14. ^ a b Edward Pentin, "Pope Repeats that Same-Sex 'Marriage' is 'Anthropological Regression'" in National Catholic Register, 3 January 2014
  15. ^ "Press Conference of Pope Francis during the return flight". Holy See. 28 July 2013. Retrieved 3 June 2015.
  16. ^ McGarry, Patsy (6 August 2013). "Irish gay group praises Pope Francis's airborne comments". Irish Times. Retrieved 27 August 2013.
  17. ^ "Pope Francis says transsexuals and gay people should be embraced by the Catholic Church".
  18. ^ Romo, Rafael, and Rodriguez, Jose Manuel, "Behind closed doors, pope supported civil unions in Argentina, activist says", CNN, 21 March 2013, Retrieved 27 March 2013.
  19. ^ "Pope Francis reportedly tells gay man: "God made you like this and he loves you"". CBS News. 2018-05-21. Retrieved 2018-06-12.
  20. ^ Reynolds, Daniel (2018-05-20). "Pope to Gay Man: 'God Made You Like This'". Advocate.com. Retrieved 2018-06-12.
  21. ^ Gallagher, Delia (2018-05-21). "Pope Francis tells gay man: 'God made you like that'". CNN. Retrieved 2018-06-12.
  22. ^ "Pope Francis tells gay man: 'God made you like this' | World news". The Guardian. Retrieved 2018-06-12.
  23. ^ Emma Sarran Webster (2018-05-21). "Pope Francis Reportedly Told a Gay Man "God Made You Like This"". Teen Vogue. Retrieved 2018-06-12.
  24. ^ "LGBT community cheers Pope Francis' 'God made you like this' remark". America Magazine. 2018-05-21. Retrieved 2018-06-12.
  25. ^ Grindley, Lucas (16 December 2013). "The Advocate's Person of the Year 2013". The Advocate Magazine. Retrieved 3 June 2015.
  26. ^ Squires, Nick (10 March 2014). "Pope says Catholic Church should not dismiss gay marriage". The Daily Telegraph. London.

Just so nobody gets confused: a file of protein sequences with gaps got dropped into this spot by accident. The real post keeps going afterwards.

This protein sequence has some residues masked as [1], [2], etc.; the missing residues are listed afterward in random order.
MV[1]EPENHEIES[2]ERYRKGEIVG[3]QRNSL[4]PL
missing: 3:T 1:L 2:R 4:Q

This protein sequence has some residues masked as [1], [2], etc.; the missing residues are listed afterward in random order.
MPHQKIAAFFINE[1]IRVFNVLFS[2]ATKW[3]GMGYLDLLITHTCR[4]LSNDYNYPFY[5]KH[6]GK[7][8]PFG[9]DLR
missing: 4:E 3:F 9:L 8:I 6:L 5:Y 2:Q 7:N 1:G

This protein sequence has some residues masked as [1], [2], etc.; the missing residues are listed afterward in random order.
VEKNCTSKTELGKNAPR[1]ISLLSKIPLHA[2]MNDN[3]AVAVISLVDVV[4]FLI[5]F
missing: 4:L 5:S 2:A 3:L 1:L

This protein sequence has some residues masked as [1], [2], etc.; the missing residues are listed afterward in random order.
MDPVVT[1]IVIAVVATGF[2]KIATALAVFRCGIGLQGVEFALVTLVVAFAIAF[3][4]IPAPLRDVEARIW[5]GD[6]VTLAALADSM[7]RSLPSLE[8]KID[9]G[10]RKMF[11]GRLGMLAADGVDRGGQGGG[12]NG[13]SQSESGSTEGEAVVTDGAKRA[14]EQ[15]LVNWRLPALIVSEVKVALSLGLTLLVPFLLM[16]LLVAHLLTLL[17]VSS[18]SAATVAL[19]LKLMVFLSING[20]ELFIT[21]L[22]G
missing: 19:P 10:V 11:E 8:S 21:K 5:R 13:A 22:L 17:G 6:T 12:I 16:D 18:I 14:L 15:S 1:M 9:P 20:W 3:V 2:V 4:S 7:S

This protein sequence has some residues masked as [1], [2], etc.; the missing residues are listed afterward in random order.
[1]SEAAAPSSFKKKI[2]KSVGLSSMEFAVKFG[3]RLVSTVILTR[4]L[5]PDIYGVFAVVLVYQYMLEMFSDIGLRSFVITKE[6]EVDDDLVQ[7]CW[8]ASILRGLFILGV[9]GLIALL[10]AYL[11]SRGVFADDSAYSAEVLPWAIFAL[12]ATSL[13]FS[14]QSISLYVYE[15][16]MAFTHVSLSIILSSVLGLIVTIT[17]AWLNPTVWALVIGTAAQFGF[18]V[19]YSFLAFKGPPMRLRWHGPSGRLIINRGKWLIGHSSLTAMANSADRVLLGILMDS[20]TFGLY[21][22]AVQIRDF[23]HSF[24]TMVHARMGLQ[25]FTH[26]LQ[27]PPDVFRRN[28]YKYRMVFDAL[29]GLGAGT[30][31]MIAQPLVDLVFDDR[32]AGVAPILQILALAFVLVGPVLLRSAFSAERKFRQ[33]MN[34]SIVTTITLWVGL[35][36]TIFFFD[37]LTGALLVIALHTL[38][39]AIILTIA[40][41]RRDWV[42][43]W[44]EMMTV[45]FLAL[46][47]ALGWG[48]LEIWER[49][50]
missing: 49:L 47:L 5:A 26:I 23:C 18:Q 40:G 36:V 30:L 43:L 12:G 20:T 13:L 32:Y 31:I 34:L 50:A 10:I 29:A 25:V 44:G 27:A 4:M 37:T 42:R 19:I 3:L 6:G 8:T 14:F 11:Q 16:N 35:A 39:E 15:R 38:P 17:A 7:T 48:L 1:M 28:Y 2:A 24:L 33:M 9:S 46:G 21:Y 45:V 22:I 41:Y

27. ^ Spiegel.de: Vatikan zieht umstrittene Äußerung zu homosexuellen Kindern zurück
  28. ^ Tagesspiegel.de:Vatikan ändert Papst-Zitate zu homosexuellen Neigungen von Kindern
  29. ^ Deutschlandfunk.de: Vatikan relativiert Papst-Äußerungen zu Homosexualität, abgerufen am 28. August 2018
  30. ^ https://cruxnow.com/church-in-uk-and-ireland/2019/04/19/pope-francis-tells-gay-man-you-do-not-lose-your-dignity-on-bbc-show/
  31. ^ "Don't throw gay children out of home, Pope Francis urges Catholic parents". 28 August 2018.
  32. ^ Jon Sharman, 28 August 2018: "Vatican clarifies Pope Francis comments on psychiatric help for gay children" in The Independent
  33. ^ "Vatican denies pope is open to recognition of gay civil unions". Reuters. 5 January 2014.
  34. ^ Full text of the report, p. 14 Archived 9 February 2014 at the Wayback Machine
  35. ^ Jimmy Akin, "What did Pope Francis say about the children of homosexual couples? 8 things to know and share" in National Catholic Register, 4 January 2014
  36. ^ 5 January 2014, Vatican denies pope is open to recognition of gay civil unions, Reuters
  37. ^ Pullella, Philip (5 January 2014). "Vatican denies pope is open to recognition of gay civil unions – World News". NBC News. Retrieved 24 May 2014.
  38. ^ Kington, Tom (5 January 2014). "Vatican says pope's comments on gay couples don't mark policy change". Los Angeles Times.
  39. ^ "Transcript: Pope Francis' March 5 interview with Corriere della Sera". Catholic News Agency. Retrieved 6 March 2014.
  40. ^ Catholic News Service, 5 March 2014 at the Library of Congress Web Archives (archived 2015-01-09)
  41. ^ Thomas Reese, "Vatican spokesman clarifies pope on civil unions" in National Catholic Reporter, 6 March 2004
  42. ^ J Lester Feder. "Pope Endorses Referendum Denying Marriage And Adoption Rights To Same-Sex Couples". Buzzfeed.
    As quoted by Ring, Trudy (5 February 2015). "Pope Has Kind Words for Backers of Anti-Equality Measures in Slovakia". The Advocate.